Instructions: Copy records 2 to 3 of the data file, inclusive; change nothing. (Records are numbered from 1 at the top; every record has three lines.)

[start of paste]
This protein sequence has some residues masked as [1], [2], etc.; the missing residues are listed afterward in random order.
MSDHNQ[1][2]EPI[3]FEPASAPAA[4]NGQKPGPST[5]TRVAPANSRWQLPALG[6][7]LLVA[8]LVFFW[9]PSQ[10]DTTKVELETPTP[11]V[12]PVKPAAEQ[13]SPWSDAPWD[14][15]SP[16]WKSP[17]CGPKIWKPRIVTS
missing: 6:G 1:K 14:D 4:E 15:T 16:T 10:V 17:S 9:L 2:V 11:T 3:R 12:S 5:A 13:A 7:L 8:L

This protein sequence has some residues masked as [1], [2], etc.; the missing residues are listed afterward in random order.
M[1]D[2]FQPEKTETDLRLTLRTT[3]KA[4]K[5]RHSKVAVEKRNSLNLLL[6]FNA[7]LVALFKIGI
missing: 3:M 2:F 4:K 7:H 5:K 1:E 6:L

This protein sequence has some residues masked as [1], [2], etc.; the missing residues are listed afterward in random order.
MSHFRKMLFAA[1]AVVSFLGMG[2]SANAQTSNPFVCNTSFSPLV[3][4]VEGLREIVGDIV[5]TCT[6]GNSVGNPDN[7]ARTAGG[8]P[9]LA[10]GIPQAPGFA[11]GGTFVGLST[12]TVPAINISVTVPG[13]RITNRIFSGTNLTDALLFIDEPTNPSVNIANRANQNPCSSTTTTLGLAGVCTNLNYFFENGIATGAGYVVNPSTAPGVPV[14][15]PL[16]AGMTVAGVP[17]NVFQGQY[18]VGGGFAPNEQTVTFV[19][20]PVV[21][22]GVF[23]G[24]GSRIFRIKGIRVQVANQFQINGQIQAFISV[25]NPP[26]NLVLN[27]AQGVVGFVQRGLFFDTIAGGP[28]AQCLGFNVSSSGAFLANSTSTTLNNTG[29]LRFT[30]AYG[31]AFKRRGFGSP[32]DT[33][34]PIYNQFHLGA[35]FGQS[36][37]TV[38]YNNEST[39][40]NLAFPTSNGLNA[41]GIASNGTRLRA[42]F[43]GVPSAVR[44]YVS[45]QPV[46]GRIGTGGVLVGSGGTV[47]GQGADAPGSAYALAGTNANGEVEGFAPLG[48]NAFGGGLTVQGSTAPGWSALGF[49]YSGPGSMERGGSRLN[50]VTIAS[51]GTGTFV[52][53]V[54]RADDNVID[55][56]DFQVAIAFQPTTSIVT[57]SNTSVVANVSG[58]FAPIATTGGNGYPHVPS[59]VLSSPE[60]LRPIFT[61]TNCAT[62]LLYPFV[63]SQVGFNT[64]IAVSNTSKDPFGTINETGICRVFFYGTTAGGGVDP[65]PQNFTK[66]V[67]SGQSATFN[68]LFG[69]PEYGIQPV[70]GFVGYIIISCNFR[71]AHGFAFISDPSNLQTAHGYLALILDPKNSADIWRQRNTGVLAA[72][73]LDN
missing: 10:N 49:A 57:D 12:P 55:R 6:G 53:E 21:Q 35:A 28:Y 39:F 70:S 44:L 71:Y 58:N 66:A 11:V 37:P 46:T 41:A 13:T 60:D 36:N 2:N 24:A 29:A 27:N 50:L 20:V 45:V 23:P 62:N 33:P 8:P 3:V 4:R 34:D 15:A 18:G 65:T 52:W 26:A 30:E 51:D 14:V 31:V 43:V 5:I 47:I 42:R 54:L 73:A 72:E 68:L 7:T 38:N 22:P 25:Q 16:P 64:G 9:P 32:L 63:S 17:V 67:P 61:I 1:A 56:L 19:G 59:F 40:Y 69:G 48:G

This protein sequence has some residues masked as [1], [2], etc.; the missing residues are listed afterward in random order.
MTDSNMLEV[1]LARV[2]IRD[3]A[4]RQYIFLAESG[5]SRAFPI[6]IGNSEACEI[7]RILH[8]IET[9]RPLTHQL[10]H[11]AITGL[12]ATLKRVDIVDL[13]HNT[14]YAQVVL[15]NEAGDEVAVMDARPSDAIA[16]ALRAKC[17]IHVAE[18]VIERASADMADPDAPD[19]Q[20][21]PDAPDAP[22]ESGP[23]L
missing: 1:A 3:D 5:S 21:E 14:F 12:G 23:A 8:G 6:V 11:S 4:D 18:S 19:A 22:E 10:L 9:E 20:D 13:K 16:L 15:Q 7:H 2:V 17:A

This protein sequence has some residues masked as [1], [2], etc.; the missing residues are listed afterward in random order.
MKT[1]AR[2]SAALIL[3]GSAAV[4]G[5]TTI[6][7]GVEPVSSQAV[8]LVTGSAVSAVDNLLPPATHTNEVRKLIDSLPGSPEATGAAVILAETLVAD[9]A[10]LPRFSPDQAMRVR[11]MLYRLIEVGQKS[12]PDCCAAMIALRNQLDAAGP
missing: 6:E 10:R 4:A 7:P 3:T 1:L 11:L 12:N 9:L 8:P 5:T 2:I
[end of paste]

This protein sequence has some residues masked as [1], [2], etc.; the missing residues are listed afterward in random order.
M[1]D[2]FQPEKTETDLRLTLRTT[3]KA[4]K[5]RHSKVAVEKRNSLNLLL[6]FNA[7]LVALFKIGI
missing: 3:M 2:F 4:K 7:H 5:K 1:E 6:L

This protein sequence has some residues masked as [1], [2], etc.; the missing residues are listed afterward in random order.
MSHFRKMLFAA[1]AVVSFLGMG[2]SANAQTSNPFVCNTSFSPLV[3][4]VEGLREIVGDIV[5]TCT[6]GNSVGNPDN[7]ARTAGG[8]P[9]LA[10]GIPQAPGFA[11]GGTFVGLST[12]TVPAINISVTVPG[13]RITNRIFSGTNLTDALLFIDEPTNPSVNIANRANQNPCSSTTTTLGLAGVCTNLNYFFENGIATGAGYVVNPSTAPGVPV[14][15]PL[16]AGMTVAGVP[17]NVFQGQY[18]VGGGFAPNEQTVTFV[19][20]PVV[21][22]GVF[23]G[24]GSRIFRIKGIRVQVANQFQINGQIQAFISV[25]NPP[26]NLVLN[27]AQGVVGFVQRGLFFDTIAGGP[28]AQCLGFNVSSSGAFLANSTSTTLNNTG[29]LRFT[30]AYG[31]AFKRRGFGSP[32]DT[33][34]PIYNQFHLGA[35]FGQS[36][37]TV[38]YNNEST[39][40]NLAFPTSNGLNA[41]GIASNGTRLRA[42]F[43]GVPSAVR[44]YVS[45]QPV[46]GRIGTGGVLVGSGGTV[47]GQGADAPGSAYALAGTNANGEVEGFAPLG[48]NAFGGGLTVQGSTAPGWSALGF[49]YSGPGSMERGGSRLN[50]VTIAS[51]GTGTFV[52][53]V[54]RADDNVID[55][56]DFQVAIAFQPTTSIVT[57]SNTSVVANVSG[58]FAPIATTGGNGYPHVPS[59]VLSSPE[60]LRPIFT[61]TNCAT[62]LLYPFV[63]SQVGFNT[64]IAVSNTSKDPFGTINETGICRVFFYGTTAGGGVDP[65]PQNFTK[66]V[67]SGQSATFN[68]LFG[69]PEYGIQPV[70]GFVGYIIISCNFR[71]AHGFAFISDPSNLQTAHGYLALILDPKNSADIWRQRNTGVLAA[72][73]LDN
missing: 10:N 49:A 57:D 12:P 55:R 6:G 53:E 21:Q 35:A 28:Y 39:F 70:S 44:L 71:Y 58:N 66:A 11:V 37:P 46:T 41:A 13:T 60:D 36:N 2:N 24:A 29:A 27:N 50:L 20:V 45:V 23:P 62:N 33:P 8:P 3:V 4:R 34:D 15:A 18:G 65:T 52:W 26:A 30:E 51:D 14:V 31:V 43:V 5:I 47:I 42:R 54:L 73:A 72:E 68:L 7:T 38:N 22:P 25:Q 16:P 64:G 9:P 32:L 63:S 17:V 67:P 61:I 1:A 56:L 19:G 59:F 40:Y 69:G 48:G